Following a university party that young Mariam (Mariam Al Ferjani) organized, she is raped by police officers. In the aftermath, she seeks aid, for which she finds little except for a stranger named Youssef (Ghanem Zrelli) who is keen on getting her medical treatment and helping her report the crime. As the night progresses, so does the anguish, with Mariam being turned away, her pleas for help ignored or rejected. Bureaucracy, apathy, and complicity have allowed evil to thrive in this Tunisian city, setting Mariam on a collision course with the very men who attacked her.
The only apt word for writer/director Kaouther Ben Hania‘s Beauty and the Dogs is harrowing. Though not a horror film, it is horrific and will rattle you to your core. Ben Hania has impressively structured the film in nine distinct chapters, each of which is presented a single take. Each chapter is like a descent into the next layer of hell, inescapable for both Mariam and the audience as the camera never cuts away.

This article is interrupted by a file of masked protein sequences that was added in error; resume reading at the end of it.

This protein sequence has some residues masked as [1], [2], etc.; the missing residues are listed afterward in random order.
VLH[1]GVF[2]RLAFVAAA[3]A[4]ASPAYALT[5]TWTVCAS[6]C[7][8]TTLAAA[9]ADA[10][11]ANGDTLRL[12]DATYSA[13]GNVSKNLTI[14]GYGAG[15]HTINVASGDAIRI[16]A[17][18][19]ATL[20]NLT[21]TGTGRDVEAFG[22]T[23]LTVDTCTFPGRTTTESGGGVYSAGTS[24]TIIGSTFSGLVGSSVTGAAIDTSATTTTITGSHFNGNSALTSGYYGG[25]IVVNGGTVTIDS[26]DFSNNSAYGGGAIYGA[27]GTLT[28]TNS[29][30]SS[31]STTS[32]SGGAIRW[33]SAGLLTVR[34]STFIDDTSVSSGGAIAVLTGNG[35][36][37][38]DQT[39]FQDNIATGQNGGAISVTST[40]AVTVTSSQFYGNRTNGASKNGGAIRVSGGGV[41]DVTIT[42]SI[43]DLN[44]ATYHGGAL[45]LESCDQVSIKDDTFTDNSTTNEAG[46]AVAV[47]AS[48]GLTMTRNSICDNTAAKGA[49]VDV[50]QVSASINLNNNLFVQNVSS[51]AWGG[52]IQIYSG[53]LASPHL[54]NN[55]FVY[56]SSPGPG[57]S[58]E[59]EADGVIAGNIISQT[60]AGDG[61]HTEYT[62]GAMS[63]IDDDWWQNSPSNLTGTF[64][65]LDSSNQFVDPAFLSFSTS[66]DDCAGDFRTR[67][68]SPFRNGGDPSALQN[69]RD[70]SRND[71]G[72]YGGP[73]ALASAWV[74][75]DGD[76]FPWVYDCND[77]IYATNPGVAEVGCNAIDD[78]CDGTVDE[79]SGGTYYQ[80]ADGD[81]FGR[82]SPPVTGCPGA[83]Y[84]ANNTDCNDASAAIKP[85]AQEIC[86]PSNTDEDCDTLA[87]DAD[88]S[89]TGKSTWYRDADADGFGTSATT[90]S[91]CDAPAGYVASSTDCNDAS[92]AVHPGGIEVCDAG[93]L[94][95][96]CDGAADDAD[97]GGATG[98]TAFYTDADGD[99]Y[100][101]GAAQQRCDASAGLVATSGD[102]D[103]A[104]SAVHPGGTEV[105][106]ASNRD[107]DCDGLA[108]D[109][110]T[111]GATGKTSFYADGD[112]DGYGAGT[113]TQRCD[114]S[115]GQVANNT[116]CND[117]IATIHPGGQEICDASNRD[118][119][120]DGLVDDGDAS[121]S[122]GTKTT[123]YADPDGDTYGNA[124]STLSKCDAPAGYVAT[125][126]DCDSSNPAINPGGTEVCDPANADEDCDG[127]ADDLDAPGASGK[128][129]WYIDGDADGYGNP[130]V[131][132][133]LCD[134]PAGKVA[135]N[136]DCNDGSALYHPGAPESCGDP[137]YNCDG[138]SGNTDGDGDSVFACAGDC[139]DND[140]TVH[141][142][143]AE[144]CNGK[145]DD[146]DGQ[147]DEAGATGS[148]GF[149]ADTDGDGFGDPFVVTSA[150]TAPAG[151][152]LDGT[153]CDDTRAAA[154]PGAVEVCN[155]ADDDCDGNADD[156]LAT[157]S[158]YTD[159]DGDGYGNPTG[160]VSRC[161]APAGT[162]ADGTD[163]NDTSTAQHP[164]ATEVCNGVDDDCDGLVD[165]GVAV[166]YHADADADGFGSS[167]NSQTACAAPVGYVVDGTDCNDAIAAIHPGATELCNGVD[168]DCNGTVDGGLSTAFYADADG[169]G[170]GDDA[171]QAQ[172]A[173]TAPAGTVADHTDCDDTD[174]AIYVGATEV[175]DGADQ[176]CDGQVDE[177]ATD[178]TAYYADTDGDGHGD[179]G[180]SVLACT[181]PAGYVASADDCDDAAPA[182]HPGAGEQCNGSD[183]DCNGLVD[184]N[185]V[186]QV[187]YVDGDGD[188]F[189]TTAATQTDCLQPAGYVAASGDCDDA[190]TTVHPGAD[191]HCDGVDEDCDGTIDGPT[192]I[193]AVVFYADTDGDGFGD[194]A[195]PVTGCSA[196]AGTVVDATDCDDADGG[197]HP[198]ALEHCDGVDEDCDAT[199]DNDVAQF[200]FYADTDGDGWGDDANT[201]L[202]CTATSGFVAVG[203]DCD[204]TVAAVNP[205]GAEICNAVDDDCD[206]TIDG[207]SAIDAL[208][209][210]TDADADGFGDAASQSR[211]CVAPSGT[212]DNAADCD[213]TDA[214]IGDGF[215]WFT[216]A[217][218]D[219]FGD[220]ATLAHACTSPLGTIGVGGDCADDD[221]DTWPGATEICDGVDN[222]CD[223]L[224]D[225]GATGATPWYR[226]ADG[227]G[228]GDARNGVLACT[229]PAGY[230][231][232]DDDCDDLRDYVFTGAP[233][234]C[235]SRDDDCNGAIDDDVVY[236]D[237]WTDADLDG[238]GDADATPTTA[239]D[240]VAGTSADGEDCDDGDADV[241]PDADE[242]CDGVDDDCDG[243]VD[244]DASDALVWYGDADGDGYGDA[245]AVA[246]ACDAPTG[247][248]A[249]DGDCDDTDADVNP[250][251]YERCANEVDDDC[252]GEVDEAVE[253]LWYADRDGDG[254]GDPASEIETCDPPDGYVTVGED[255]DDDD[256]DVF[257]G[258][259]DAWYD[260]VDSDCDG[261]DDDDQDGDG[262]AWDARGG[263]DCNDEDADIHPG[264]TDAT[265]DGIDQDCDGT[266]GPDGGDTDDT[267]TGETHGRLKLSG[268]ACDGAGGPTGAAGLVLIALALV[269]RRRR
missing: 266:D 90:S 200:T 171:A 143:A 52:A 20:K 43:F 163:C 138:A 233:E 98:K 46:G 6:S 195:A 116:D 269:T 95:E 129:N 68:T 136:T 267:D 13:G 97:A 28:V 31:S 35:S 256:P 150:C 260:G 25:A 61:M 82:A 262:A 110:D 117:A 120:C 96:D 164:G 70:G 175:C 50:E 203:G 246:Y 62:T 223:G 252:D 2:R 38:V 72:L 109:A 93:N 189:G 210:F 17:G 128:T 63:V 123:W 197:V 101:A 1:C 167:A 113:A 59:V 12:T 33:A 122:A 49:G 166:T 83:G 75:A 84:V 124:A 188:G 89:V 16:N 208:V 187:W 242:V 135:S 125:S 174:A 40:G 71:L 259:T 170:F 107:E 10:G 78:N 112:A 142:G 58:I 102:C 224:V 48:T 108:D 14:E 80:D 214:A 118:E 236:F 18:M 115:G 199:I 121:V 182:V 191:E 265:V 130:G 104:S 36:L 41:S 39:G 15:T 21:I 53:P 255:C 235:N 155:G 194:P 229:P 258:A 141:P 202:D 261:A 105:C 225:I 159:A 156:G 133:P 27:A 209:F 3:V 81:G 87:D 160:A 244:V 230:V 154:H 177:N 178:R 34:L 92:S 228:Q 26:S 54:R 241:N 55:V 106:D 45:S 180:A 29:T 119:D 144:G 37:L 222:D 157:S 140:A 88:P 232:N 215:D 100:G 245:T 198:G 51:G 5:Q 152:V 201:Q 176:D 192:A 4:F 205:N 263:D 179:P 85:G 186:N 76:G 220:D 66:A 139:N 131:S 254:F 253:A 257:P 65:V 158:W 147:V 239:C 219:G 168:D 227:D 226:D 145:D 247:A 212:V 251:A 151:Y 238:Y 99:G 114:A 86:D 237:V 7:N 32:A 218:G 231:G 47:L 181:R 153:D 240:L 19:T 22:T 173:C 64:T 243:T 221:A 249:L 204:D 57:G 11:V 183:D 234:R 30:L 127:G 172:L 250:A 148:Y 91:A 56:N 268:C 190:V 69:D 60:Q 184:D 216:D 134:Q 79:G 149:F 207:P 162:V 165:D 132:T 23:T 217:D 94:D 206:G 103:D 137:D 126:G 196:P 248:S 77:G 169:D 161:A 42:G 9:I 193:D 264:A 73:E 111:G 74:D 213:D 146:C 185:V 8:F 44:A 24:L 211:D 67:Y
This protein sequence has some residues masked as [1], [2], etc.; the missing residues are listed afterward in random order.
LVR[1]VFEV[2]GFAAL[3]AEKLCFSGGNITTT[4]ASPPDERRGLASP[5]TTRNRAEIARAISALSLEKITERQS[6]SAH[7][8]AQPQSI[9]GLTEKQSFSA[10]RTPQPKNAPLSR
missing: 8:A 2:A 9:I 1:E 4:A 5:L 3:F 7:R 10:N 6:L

I found myself praying the film would veer into the rape/revenge exploitation genre such so there could be some relief from the relentless despair, but it never comes. In many ways, this film repudiates that genre for assuming the slaughtering of the evil-doers could somehow undo or, at least, alleviate the trauma of the victim. Instead, Mariam finds strength in perseverance, unlike much ever depicted on screen. Mariam Al Ferjani is simply astonishing in the lead, turning in a performance that is both heartbreaking and inspiring.
This film is not easy to watch by any measure, but it is an accomplished and potent work that will stay with you long after it ends. Ben Hania likened it to a nightmare, which couldn’t be more spot-on. Now that I’ve experienced it, I’m not quite sure when the nightmare will end.
Beauty and the Dogs opens opens theatrically via Oscilloscope Laboratories today, March 23rd in NYC at Landmark 57 West and in LA at the Nuart.